As a content creator and someone who identifies as part of the LGBTQ+ community, this story hit me.
The article is about the demise of the podcast The Sydney Gays, which ended after only four episodes.
The hosts, Wil Sabin and Jay Fisher copped fierce backlash after the first episode, Chic or Sh*t. LGBTQ+ listeners were some of their critics; they were accused for perpetuating stereotypes.
On their second episode, Fisher and Sabin apparently peddled back and tried to be more authentic.
The fourth episode, The Dark Side of the Rainbow was the last one uploaded. They spoke about some of the alleged vicious trolling they received. This included being compared to chemotherapy and receiving death threats. Fisher and Sabin claimed they were worried about the affect it had on their loved ones.
The cost of LGBTQ+ rights?
I never heard the Sydney Gays podcast. But when I was reading the article and planning this post, a question came to mind: is the backlash against The Sydney Gays a reflection on the pressure LGBTQ+ people feel to appear ‘normal’? Is that why some of their critics were LGBTQ+ themselves?
Feel free to correct me if I’m wrong, but I can’t think of a non – LGBTQ+ creator being reprimanded to pipe down and act more ‘authentic’.
Is this a cost for the gain in rights that LGBTQ+ people have gained, especially same – sex marriage, which became law in 2017?
Now, it may be that (e listeners found their Sydney Gays annoying. If that’s the case, then, sure, they could tone down the exaggerations and make their presentation more professional.
However, my concern is if the backlash against Sabin and Fisher is a sign that LGBTQ+ creators will have ‘rules’ placed on them that wouldn’t apply to others. I hope LGBTQ+ creators won’t have to repeatedly ‘prove’ themselves to be OK.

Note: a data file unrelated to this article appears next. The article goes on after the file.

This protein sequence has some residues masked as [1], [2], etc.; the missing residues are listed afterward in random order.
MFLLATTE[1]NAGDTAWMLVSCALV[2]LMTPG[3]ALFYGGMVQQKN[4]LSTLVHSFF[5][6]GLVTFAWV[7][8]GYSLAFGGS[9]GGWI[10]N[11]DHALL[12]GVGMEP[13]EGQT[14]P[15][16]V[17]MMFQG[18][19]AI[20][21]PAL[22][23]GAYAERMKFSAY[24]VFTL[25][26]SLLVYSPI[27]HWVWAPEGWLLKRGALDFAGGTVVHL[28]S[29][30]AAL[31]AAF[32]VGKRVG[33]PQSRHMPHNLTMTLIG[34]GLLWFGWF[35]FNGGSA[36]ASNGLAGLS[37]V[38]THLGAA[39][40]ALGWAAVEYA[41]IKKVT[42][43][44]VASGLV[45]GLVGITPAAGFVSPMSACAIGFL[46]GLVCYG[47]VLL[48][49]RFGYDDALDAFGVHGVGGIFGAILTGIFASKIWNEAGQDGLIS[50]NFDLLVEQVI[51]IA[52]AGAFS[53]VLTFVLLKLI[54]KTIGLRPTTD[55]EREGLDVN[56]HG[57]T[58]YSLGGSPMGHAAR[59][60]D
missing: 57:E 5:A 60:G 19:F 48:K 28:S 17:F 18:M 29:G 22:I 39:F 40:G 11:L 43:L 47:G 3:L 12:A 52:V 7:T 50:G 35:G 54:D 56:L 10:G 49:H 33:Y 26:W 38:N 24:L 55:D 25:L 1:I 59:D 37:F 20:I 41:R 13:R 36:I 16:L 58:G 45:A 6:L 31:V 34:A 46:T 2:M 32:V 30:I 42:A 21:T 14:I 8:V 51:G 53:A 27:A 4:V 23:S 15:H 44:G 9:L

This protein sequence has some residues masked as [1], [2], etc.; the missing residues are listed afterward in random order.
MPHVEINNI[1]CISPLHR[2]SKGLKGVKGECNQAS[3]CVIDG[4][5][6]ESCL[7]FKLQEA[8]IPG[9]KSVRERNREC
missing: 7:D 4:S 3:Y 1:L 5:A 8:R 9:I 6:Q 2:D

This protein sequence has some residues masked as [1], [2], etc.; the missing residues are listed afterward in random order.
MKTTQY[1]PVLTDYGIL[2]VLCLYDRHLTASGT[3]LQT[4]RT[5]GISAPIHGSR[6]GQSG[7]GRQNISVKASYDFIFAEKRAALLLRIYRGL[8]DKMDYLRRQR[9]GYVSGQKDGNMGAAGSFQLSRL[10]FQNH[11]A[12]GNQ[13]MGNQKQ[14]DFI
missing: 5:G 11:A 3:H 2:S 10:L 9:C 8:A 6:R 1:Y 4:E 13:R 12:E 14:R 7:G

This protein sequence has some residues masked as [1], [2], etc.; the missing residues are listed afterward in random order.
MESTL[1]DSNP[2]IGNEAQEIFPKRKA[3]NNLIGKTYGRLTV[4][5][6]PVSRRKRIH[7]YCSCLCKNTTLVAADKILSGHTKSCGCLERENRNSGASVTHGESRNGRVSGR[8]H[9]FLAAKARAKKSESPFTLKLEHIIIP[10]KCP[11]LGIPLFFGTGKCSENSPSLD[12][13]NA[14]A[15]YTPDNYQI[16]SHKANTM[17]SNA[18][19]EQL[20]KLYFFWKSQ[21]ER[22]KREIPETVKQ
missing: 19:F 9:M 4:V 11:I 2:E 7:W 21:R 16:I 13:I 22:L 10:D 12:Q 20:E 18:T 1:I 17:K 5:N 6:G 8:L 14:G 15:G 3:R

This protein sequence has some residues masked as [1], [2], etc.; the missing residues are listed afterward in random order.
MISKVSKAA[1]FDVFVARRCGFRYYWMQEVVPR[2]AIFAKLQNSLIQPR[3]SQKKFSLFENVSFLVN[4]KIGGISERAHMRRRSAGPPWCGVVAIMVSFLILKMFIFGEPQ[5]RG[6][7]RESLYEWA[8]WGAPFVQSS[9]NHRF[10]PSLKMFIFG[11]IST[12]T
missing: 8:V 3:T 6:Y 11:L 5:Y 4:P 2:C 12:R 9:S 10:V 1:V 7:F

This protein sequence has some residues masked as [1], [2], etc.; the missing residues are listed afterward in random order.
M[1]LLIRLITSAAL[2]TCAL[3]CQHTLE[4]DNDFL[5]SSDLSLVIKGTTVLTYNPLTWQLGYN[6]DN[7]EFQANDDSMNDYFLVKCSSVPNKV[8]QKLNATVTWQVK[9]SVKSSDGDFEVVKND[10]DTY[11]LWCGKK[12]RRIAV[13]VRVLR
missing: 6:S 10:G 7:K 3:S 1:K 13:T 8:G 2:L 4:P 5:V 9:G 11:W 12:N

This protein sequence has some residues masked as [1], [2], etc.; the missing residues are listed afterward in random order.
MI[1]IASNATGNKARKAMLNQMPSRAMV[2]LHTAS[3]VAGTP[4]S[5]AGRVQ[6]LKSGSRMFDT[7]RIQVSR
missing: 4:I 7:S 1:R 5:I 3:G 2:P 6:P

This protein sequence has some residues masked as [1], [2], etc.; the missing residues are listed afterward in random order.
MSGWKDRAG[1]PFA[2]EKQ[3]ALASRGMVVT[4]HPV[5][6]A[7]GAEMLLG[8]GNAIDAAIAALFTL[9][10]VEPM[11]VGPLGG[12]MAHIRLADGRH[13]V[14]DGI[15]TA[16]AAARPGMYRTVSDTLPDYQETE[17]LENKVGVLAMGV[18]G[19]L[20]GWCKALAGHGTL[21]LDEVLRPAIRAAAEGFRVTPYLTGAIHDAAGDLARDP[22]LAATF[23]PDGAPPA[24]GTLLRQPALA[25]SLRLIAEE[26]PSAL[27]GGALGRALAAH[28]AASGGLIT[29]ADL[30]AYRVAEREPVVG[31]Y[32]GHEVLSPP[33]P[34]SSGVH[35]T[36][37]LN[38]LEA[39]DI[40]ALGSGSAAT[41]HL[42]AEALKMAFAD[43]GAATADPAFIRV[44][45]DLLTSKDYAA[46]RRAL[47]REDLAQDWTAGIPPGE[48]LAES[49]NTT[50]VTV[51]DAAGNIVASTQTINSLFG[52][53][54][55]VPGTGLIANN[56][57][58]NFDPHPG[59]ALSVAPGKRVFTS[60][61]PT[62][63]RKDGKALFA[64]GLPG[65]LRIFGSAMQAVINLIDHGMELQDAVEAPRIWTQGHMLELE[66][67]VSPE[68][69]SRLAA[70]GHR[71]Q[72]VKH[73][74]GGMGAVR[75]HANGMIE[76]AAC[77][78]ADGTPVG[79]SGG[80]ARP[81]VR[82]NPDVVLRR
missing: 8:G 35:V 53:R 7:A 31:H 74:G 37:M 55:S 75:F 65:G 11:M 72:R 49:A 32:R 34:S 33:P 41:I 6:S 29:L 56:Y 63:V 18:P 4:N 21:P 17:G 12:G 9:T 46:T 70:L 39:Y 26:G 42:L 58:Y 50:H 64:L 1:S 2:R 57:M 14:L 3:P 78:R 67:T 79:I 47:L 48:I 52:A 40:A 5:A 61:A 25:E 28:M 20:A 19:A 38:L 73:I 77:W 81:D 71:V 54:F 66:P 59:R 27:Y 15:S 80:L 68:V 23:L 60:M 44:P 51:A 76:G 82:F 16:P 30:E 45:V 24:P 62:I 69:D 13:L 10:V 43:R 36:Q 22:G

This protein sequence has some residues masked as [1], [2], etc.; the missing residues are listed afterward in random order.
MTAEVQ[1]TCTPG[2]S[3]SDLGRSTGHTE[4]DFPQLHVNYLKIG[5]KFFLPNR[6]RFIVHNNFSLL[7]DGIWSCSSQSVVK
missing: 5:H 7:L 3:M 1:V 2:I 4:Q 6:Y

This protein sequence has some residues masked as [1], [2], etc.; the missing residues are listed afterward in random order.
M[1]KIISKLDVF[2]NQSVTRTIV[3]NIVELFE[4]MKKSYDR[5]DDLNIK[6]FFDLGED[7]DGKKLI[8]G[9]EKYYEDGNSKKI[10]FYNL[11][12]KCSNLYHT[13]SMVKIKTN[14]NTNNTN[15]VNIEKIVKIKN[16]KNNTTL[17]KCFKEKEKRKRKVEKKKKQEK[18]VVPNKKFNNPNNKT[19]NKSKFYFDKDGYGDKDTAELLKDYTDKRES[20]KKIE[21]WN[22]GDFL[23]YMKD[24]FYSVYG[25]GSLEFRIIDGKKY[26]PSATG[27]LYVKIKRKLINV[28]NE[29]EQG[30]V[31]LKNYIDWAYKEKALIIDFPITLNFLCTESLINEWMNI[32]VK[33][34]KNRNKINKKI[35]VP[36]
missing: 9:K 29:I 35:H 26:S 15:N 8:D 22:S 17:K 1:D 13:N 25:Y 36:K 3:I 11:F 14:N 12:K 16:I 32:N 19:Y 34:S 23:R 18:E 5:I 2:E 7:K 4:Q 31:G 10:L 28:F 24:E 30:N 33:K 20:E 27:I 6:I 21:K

What should creators tolerate?
Some creators have criticised Sabin and Fisher for giving up too soon. Music, event and video producer, Dan Murphy pointed out the iTunes charts, claiming that Sydney Gays got a number of listeners people would “kill for”. This would have been driven by both the positive and negative feedback.
Murphy himself is no stranger to negative feedback. Despite rave reviews for an early video that featured a group of drag queens, one of his later videos featuring a mob dance for BMW was blasted. News and marketing website, Mumbrella, crucified it.
While I get that creators should expect criticism and even harshness, death threats are not on. Sabin and Fisher even expressed concern for loved ones and how they could be affected. This has to be condemned. It’s also tragic when that sort of bullying kills someone’s creative pursuit. In a way, the bullies have won because of the collapse of Sydney Gays. But it shouldn’t have happened anyway.
All creators, including those from the LGBTQ+ community should be able to create without fear. Nobody should be pressured by bullies into stopping their creative project. And, most importantly, I hope this isn’t the start of a trend where LGBTQ+ creators are bullied into silence.